A Clear Look at Tax Software
2008 Annual Survey of New York State Practitioners

By Susan B. Anders and Carol M. Fischer

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MAY 2008 - New York State tax practitioners responding to the 2008 annual survey continue to report using the most-popular tax software products. They are generally satisfied with tax software. Overall ratings for tax compliance products increased slightly from the 2007 survey, while tax research resources continued a moderate decline from prior years. The authors would like to express their respect and gratitude to New York State CPAs for their continued contributions to this ongoing study.

The survey used an online questionnaire format for the second year, providing an opportunity for a broad range of respondents to participate. Although the current survey asked many of the same questions that have been addressed in previous years, some questions were omitted or modified, and new questions were added, asking respondents to rank the most important software features for both tax compliance and tax research software, for processing tax returns online, and for furnishing tax returns to clients via the Internet.

Market Trends

The dominant vendors in the national tax software market continue to be CCH, Intuit, and Thomson. These vendors’ products represent 245 of the 266 (92.1%) tax preparation package ratings, and 204 of the 264 (77.3%) tax research software package ratings reported by this year’s respondents. Each vendor offers multiple tax preparation or tax research products.

The tax software industry continues to consolidate while using product differentiation to try to reach market segments. In recent years, CCH acquired ATX/Kleinrock to attract the low-cost, mid-sized-firm market, and TaxWise to attract smaller-firm, mid-range-cost customers. These acquisitions balanced CCH’s higher-end ProSystem fx and Tax Research Network products. Intuit’s mid-priced ProSeries is aimed at practitioners interested in tax-only software; its higher-end integrated Lacerte line is aimed at those looking for full-service accounting products. Thomson takes a similar approach. Its GoSystem Tax RS focuses on tax compliance, and its UltraTax CS within its CS suite focuses on accounting resources, both of which are in the higher-cost range. Thomson covers tax research with its low-cost PPC, in contrast to its higher-end RIA, and provides access to these two and other research products on its Checkpoint platform. The “Big Three” are not the only active acquisitive developers, however: H&R Block purchased TaxWorks, renaming the company RedGear Technologies. Interestingly, Block does not use TaxWorks in its own offices.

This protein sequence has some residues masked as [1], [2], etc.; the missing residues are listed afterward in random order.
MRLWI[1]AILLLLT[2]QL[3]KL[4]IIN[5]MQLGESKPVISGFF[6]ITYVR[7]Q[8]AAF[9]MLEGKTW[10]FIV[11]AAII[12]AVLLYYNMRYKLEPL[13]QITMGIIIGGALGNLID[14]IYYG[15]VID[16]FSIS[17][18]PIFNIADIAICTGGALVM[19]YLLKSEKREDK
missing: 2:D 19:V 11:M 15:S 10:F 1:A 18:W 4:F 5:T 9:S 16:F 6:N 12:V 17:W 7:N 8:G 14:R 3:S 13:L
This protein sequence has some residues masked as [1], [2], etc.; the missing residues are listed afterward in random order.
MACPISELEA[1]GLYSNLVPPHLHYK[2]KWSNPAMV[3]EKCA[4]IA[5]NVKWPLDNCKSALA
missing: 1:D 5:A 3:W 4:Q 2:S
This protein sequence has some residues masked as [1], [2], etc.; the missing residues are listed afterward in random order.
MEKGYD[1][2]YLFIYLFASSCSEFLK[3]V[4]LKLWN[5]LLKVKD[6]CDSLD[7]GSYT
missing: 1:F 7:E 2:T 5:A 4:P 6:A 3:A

The 2008 questionnaire was e-mailed to approximately 5,000 practitioners from the New York State Society of CPAs’ database of members with an interest in tax. A total of 245 usable surveys were returned, an increase over most prior years. With the advent of the online survey in 2007, it is likely that many more of 2007 and 2008 responses were provided by individuals who use the software on a day-to-day basis, including those who were not involved in the software selection process.

A profile of respondents (Exhibit 1) indicates that the 2008 survey respondents resemble those who responded in previous years, but provide greater representation of both smaller and larger practitioners and greater variation in size. The 2008 respondents also reported a higher number of tax-season professionals, but a lower percentage of their professional practice in tax, possibly indicating a broader range of participants.

Since this annual tax software survey began, participants have been shown to be less enthusiastic than software providers about industry trends. With respect to the trend toward marketing integrated product suites, one participant stated: “More and more tax software providers are trying to become one-stop shops. While this certainly has the ability to allow for ease of transfer of data, it is also very scary to become increasingly dependent on the same provider for most of my software needs.”

Survey respondents continue to rate “ease of use” as the most important feature of both tax preparation and tax research software, in contrast to vendors’ promotion of their technical support and training initiatives. Electronic filing has been a hot topic in tax- software industry publications, and many states have moved to mandate e-filing. CPA Journal survey respondents’ use of e-filing peaked on the 2006 survey before declining last year, but moved up again slightly for 2008.

Tax Preparation Software